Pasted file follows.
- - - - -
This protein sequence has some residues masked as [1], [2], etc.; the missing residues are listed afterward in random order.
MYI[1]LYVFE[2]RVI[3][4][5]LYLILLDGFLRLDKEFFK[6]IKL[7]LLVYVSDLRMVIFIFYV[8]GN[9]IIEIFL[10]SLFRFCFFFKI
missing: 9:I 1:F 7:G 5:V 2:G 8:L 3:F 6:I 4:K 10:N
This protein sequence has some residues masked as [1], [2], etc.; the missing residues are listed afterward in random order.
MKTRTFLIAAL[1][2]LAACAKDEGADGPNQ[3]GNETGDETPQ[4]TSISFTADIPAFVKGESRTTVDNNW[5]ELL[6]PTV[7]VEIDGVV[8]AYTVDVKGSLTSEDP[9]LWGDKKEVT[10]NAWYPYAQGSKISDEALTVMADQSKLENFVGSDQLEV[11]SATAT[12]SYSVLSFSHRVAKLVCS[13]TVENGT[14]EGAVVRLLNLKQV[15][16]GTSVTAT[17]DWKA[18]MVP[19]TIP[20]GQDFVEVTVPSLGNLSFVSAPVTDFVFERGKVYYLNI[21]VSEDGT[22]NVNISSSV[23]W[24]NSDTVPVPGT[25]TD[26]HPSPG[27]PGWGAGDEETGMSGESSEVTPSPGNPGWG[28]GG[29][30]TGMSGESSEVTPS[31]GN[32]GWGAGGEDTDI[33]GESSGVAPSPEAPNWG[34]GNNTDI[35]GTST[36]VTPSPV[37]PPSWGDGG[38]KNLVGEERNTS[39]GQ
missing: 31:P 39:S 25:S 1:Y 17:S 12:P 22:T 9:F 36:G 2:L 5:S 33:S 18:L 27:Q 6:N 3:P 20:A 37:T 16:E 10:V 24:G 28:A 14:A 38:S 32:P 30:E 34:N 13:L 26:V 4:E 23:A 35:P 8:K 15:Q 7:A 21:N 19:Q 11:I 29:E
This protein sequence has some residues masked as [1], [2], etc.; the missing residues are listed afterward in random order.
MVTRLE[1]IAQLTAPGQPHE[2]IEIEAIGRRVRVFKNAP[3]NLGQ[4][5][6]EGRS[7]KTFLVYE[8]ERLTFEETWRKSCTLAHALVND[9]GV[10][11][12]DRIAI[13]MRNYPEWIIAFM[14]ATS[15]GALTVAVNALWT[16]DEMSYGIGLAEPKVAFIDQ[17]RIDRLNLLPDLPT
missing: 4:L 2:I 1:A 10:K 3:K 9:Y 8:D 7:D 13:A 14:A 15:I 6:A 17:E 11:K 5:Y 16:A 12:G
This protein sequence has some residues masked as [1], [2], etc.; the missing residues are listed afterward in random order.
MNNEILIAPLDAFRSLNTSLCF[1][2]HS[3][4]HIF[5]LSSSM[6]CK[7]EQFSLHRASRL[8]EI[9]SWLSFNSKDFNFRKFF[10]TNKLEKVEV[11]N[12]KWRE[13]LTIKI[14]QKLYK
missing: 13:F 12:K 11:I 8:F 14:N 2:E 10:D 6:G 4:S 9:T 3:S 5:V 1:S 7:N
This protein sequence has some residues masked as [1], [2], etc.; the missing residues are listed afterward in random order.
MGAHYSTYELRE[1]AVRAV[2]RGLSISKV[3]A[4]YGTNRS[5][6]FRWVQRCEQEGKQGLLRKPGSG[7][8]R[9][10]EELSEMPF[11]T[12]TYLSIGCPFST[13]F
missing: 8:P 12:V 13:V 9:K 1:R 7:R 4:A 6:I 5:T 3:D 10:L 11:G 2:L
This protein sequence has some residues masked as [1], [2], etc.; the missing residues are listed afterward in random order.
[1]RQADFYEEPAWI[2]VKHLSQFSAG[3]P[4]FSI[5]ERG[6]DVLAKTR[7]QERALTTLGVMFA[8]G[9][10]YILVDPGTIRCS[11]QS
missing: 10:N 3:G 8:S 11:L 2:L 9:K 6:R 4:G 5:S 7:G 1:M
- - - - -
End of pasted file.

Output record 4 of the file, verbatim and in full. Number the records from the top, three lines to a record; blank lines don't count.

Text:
This protein sequence has some residues masked as [1], [2], etc.; the missing residues are listed afterward in random order.
MNNEILIAPLDAFRSLNTSLCF[1][2]HS[3][4]HIF[5]LSSSM[6]CK[7]EQFSLHRASRL[8]EI[9]SWLSFNSKDFNFRKFF[10]TNKLEKVEV[11]N[12]KWRE[13]LTIKI[14]QKLYK
missing: 13:F 12:K 11:I 8:F 14:N 2:E 10:D 6:G 4:S 9:T 3:S 5:V 1:S 7:N